Parodia now includes both the traditional species, and those which were previously described as Notocactus. Almost all of these plants are of value in a mixed collection, reasonably easy to cultivate and some are really spectacular in or out of bloom. The wide-open flowers are of large diameter, yellow or red in colour and carried on the crown of the plant. The dried remains of the flowers are persistent, and a few (mostly old-fashioned Notocactus) are self-fertile.
Looking in detail at the flowers gives a hint to the older grouping, although the following is
not an authoritative list:
|Parodia aureispina was found as a seedling in the flower shop run by Mrs.Conway in Meanwood, Leeds in 1976, and has been a reliable performer ever since. Tolerant of neglect, it has managed to produce flowers every year since then. On one occasion recently there were 14 flowers trying to open simultaneously. About 1995 the plant began to divide into two heads, which is very unusual for Parodia. Since then the two growing centres have elongated and become rather contorted. Is this becoming a cristate?|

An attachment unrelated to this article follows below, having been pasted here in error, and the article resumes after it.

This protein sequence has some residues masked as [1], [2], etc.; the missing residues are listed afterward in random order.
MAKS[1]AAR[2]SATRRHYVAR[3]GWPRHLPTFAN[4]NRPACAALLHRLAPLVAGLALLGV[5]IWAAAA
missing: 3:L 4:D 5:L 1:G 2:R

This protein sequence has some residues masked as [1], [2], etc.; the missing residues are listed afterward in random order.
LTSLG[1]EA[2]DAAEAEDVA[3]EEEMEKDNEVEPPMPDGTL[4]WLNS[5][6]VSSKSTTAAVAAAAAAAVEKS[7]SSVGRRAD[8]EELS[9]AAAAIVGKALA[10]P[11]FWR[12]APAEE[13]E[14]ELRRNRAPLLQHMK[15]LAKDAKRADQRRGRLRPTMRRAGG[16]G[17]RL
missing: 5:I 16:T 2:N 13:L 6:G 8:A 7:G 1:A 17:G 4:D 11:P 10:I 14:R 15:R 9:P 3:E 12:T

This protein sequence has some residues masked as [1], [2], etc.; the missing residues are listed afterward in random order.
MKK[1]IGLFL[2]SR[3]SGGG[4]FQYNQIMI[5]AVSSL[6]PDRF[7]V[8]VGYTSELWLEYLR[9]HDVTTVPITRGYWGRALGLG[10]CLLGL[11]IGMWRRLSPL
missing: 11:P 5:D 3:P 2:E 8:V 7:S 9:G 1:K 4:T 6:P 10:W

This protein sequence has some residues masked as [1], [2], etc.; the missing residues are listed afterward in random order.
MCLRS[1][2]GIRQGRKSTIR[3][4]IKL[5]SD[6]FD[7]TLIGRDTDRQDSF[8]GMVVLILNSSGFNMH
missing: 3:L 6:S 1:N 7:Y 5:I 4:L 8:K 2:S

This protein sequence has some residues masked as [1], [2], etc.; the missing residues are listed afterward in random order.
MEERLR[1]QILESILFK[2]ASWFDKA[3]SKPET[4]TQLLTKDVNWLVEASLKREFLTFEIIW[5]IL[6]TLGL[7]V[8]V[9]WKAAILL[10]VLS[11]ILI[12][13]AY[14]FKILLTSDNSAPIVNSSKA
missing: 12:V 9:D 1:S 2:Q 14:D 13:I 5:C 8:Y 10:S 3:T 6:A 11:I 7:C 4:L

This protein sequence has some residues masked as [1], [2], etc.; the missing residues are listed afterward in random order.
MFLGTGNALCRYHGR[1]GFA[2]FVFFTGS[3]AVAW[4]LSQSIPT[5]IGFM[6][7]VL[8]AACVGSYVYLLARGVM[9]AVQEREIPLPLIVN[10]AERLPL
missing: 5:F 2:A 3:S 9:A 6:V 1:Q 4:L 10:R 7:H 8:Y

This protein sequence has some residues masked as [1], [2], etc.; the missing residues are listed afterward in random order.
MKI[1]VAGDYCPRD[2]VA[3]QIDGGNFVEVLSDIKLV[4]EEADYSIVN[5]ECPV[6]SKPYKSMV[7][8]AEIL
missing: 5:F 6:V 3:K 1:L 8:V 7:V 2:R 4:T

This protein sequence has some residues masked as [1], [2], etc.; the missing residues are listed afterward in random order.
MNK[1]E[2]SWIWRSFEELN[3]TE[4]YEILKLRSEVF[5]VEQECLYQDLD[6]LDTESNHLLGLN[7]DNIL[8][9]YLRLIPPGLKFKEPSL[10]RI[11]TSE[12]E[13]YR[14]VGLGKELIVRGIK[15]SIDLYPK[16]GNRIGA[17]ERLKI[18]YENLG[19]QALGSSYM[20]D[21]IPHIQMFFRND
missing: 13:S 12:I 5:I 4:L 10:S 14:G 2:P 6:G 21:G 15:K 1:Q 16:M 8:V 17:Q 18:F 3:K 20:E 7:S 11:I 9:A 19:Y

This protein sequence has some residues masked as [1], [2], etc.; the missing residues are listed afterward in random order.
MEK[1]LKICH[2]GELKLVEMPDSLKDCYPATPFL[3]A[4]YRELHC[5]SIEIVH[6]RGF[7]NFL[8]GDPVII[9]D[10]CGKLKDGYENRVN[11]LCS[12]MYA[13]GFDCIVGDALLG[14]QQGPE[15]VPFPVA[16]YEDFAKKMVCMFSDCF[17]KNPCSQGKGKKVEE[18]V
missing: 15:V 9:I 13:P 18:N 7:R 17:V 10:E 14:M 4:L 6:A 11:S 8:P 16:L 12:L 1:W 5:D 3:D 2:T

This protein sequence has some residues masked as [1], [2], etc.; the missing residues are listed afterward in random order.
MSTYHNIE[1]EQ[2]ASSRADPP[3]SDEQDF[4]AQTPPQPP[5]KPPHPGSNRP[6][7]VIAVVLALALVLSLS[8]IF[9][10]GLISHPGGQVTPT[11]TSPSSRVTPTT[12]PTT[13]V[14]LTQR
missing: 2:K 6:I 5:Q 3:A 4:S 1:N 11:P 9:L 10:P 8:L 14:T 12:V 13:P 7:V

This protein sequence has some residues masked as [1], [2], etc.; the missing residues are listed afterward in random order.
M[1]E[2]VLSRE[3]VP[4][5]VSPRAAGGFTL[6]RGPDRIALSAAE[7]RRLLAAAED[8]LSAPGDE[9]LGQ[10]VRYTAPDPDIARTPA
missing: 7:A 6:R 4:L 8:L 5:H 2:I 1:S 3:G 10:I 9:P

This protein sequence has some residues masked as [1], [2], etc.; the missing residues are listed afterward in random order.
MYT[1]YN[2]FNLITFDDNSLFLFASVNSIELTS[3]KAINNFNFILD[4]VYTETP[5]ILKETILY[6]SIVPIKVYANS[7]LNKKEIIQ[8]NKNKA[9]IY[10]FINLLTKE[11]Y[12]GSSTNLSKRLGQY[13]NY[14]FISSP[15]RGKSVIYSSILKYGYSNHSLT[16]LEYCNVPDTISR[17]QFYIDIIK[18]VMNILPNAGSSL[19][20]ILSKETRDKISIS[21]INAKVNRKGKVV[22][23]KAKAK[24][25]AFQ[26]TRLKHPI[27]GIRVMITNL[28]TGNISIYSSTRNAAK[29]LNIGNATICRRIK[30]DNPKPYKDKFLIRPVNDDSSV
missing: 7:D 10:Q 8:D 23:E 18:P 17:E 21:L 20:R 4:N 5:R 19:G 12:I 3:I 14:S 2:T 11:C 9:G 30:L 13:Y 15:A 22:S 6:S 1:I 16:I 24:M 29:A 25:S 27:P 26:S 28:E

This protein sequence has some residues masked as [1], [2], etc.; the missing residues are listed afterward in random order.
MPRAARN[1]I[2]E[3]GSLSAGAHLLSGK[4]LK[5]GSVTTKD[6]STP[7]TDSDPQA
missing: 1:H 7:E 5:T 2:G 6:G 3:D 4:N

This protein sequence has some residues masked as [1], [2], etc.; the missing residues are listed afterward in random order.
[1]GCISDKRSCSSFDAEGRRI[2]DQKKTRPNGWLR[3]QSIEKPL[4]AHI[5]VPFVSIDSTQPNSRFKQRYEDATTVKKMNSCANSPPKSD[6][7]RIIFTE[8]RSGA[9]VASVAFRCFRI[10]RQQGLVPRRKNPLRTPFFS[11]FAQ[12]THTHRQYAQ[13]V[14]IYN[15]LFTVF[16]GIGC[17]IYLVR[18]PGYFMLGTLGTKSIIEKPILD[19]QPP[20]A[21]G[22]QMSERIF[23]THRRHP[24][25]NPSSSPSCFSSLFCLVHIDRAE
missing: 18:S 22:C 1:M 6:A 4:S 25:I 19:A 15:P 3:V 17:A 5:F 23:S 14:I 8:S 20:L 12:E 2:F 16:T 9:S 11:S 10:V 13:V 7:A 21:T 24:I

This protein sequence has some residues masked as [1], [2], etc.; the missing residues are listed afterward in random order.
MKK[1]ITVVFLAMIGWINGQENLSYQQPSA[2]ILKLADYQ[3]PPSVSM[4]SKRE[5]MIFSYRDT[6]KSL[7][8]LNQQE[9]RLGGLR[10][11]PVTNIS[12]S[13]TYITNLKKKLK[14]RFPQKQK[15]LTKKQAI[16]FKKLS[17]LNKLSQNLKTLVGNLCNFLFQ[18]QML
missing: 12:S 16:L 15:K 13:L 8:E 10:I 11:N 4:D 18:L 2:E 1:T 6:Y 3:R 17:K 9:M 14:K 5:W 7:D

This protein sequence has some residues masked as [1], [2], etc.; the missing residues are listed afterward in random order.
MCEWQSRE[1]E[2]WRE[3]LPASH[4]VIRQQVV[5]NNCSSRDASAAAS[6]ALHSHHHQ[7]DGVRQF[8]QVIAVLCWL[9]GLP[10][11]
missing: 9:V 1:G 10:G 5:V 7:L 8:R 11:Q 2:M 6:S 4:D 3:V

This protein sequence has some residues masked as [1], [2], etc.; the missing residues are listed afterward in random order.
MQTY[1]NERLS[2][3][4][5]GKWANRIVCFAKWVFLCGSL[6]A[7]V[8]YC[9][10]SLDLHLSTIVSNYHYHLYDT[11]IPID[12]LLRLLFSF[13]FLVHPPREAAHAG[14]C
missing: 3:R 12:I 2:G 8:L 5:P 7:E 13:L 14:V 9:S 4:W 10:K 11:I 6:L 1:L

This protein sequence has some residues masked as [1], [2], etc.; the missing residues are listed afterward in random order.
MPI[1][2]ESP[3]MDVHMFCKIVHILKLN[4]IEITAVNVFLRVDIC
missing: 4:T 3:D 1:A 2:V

Parodias (as opposed to Notocactus) are more difficult to grow from seed and consequently less common in nurseries and garden centres. On the other hand, their habit of flowering later in the season is a good reason for seeking them out. Notocactus species are much more common - they grow as weeds in the pots of house plants which overwinter in our greenhouse. A specimen of the beautiful N.leninghausii, which has soft, golden-yellow spines once graced my girlfriend's windowsill in Headingley. It has since grown into a thick column with clustering offsets and is easily my favourite plant. Superb specimens of this decorative species are often found in gardens in popular, sub-tropical tourist areas.